Maria Benedict was one of thirty-seven women who met in 1912 to organize the Burlington Equal Franchise League. At the 1915 annual meeting of the Vermont Equal Suffrage Association (VESA), Benedict was again chosen to represent Vermont at the NAWSA convention. She attended the 1916 convention in Atlantic City with Dr. Grace Sherwood, VESA president.

In her later years, Maria Benedict lived with her daughter Jessie and son-in-law James H. Middlebrook. Jessie Middlebrook shared her mother's commitment to woman suffrage, and in 1919 Middlebrook traveled to St. Louis as Vermont's delegate to the NAWSA convention. She was a candidate for presidential elector in 1920, and she served as an alternate delegate to the Democratic National Convention in 1924. Middlebrook was active in local politics.

Maria L. Tuttle Benedict died on February 20, 1922, at her daughter's home in Burlington, Vermont. She was buried at Lakeview Cemetery in Burlington.


Benedict, Maria. "Equal Suffrage Convention," Burlington (VT) Free Press, April 30, 1910, p. 5.

"Capt. John E. Tuttle." In The History of Racine and Kenosha Counties, Wisconsin, p.735. Chicago: Western Historical Society, 1897. University of Wisconsin Digital Collections, State of Wisconsin Collection.

"Capt. John Tuttle Dead." Kenosha (WI) News. February 4, 1895, p.2.

"City Notes." Burlington (VT) Clipper. January 1, 1898, p. 1.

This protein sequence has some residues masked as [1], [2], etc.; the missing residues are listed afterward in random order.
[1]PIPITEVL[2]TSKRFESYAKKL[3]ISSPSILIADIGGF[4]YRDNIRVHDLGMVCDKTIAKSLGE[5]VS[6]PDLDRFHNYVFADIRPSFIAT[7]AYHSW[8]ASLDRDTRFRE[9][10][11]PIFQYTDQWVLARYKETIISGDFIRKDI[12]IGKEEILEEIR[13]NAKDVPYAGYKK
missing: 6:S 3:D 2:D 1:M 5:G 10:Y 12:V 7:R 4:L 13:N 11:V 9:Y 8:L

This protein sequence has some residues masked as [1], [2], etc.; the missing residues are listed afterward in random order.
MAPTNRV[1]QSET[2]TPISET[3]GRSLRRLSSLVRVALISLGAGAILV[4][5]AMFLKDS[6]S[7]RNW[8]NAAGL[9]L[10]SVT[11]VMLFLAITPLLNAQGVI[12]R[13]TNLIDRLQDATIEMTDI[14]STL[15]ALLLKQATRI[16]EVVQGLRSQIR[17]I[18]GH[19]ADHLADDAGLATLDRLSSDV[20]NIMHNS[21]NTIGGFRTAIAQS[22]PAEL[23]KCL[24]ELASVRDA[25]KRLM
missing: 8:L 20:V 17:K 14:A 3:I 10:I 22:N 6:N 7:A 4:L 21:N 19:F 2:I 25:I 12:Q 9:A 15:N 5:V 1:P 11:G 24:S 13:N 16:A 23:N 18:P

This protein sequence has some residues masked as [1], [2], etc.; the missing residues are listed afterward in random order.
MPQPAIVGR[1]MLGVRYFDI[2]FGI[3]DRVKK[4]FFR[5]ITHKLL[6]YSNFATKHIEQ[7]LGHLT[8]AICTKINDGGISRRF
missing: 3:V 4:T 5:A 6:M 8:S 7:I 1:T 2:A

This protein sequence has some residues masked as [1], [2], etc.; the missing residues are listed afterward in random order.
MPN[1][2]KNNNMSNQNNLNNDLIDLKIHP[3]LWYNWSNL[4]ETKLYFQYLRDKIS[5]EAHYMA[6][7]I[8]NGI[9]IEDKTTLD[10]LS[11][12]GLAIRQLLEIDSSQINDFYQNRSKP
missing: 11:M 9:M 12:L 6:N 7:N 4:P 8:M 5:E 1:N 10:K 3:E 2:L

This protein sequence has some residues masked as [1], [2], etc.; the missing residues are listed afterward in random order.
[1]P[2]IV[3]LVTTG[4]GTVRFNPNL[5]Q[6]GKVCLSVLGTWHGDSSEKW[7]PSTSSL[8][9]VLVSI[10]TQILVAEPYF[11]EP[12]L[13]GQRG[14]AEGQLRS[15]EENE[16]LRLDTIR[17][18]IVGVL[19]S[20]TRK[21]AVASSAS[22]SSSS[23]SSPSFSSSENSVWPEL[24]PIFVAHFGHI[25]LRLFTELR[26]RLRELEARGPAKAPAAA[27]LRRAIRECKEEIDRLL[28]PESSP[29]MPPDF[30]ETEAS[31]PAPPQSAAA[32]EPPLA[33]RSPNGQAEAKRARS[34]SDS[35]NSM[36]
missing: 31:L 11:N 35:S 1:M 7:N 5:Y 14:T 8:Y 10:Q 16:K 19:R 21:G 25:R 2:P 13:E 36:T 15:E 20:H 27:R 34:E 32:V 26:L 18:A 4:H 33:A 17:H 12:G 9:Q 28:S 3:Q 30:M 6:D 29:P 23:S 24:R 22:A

"Death of A.C. Tuttle." Burlington Free Press, February 26, 1904, p.8.

"Democrats Plan Campaign and Adopt Platform in Convention." Swanton (VT) Courier. September 23, 1920, p.1.

"Equal Franchise League." Burlington Free Press. October 3, 1916, p.8.

"Equal Franchise. " Burlington Free Press. July 12, 1912, p.8.

"Equal Suffrage Association." Burlington Free Press. December 29, 1897, p. 6.

Find a Grave. Maria Tuttle Benedict. Posted March 22, 2016.

Harper, Ida Husted, ed. "Vermont," chapter 44 in History of Woman Suffrage, vol. 6: 1900-1920. New York: National American Woman Suffrage Association, 1922, pp.667-80. [LINK]

"Jubilee Convention in St. Louis Next Week." Burlington Free Press. March 22, 1919, p. 12.

"Mrs. Maria L. Benedict." Burlington Free Press. February 21, 1922, p. 7.

Vermont Death Records, 1909-2008. Maria L. Benedict, Burlington, February 20, 1922. Ancestry Library.

"Vermont Democrats to Convene June 5." Rutland (VT) Daily Herald. April 9, 1924, p.10.

Vermont, Wills and Probate Records, 1749-1999. Alfred C. Tuttle, Chittenden, 1904. Ancestry Library.

"Vermont's Delegates to St. Louis." St. Albans (VT) Weekly Messenger. April 3, 1919, p.2.

United States Census, 1850, s.v. "Maria Tuttle, Salem, Kenosha, WI." Ancestry Library.

United States Census, 1870, s.v. "Maria Benedict, Danbury, Fairfield, CT." Ancestry Library.

United States Census, 1880, 1900, 1910, 1920, s.v. "Maria Benedict, Burlington, Chittenden, VT." Ancestry Library.

"Women at Dinner." Burlington Free Press. November 3, 1920, p. 7.